That was another thing she couldn't get used to.

"Why," Willow enquired, in a puzzled tone, "would I say anything like that?"

"Er..." Buffy cleared her throat. It does not mean she's gone evil, okay? It's just one of those...things. You know, those magical-type things? "Because everyone else has - Giles, Xander, Dawn. Don't you want your turn?"

Willow smiled. The black glaze faded from her eyes, and suddenly she was just Willow again – little and friendly, and with that earnest, wanting-to-please, Willow-y expression on her face.


"Really?" Buffy realised she was hugging herself and let go quickly. "You're sure? 'Cuz I have this great speech all ready in my head to explain to you why you’re wrong and I'm right."

"It's okay," Willow said. "You can save it for next time." She blinked. "I mean, it stands to reason I’ll be wrong and you’ll be right at some point, right? Statistically, I mean."

"I guess." Buffy gave Willow an apologetic look. "Will? Would you mind?"

"What?" Willow said. Then she looked down, at all the empty air between herself and Buffy. "Oh, sorry."

A moment later, she'd floated gracefully back down to earth, and was holding out her hand. "Help me up?"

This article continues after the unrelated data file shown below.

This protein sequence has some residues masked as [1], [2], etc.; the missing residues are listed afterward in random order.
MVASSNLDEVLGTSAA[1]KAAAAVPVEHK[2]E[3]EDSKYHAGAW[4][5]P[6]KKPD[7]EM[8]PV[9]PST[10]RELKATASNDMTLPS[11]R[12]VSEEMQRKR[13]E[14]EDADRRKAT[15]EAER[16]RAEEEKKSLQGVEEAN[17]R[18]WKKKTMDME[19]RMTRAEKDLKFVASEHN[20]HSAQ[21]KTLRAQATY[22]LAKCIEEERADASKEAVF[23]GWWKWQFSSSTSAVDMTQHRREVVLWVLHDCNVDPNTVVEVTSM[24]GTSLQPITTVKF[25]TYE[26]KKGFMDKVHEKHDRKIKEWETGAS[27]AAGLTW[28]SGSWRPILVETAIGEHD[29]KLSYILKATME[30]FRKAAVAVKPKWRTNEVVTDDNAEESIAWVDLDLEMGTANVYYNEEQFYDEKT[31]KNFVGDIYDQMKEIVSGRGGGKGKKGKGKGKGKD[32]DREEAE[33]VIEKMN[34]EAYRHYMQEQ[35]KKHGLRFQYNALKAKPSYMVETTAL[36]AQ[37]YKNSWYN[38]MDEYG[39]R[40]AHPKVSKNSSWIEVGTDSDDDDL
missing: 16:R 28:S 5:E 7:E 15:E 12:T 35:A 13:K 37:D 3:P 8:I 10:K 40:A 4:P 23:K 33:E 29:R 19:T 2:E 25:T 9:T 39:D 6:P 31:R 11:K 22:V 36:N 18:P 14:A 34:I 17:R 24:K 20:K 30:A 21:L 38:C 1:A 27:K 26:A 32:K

"Sure." Buffy grabbed Willow's outstretched hand and hauled her to her feet.

“Tea?” Willow asked, and Buffy smiled. It was good to have Willow back.

“Why not?”

She followed Willow into the kitchen, which, like the living room, had the slightly worn air of a place well lived in. But not for a while, if the wilting herbs in their pots on the windowsill were anything to go by.

“So how is Kennedy?” Buffy asked.

Willow poured hot water into mugs. “She’s good, thanks. She flies home Thursday. It’s been a while. I can’t wait to see her.”

So Kennedy was coming back? Maybe, Buffy thought, the rumours that had reached her of trouble in paradise were false, or at least exaggerated.

She sipped from the glazed pottery mug that Willow handed her, then gasped as the flavour zinged around in her mouth, as if she’d swallowed a small, herbal-flavoured comet. “Wow! This is amazing!”

Willow’s eyes sparkled with pleasure. “It’s great, isn’t it? Very energising. Dawn and me picked it up on our travels.”

Buffy gaped at her. “It’s extra-dimensional tea?”

Willow nodded. “Sure. Don’t sweat it, though, Buffy. It’s perfectly safe for humans.”

Buffy set her cup down on the counter. Not that she didn’t believe Willow, but…alien tea?

“Okay,” she said. “Tell me now, just why aren’t you tearing me a new one for agreeing to marry Spike when everyone else has?”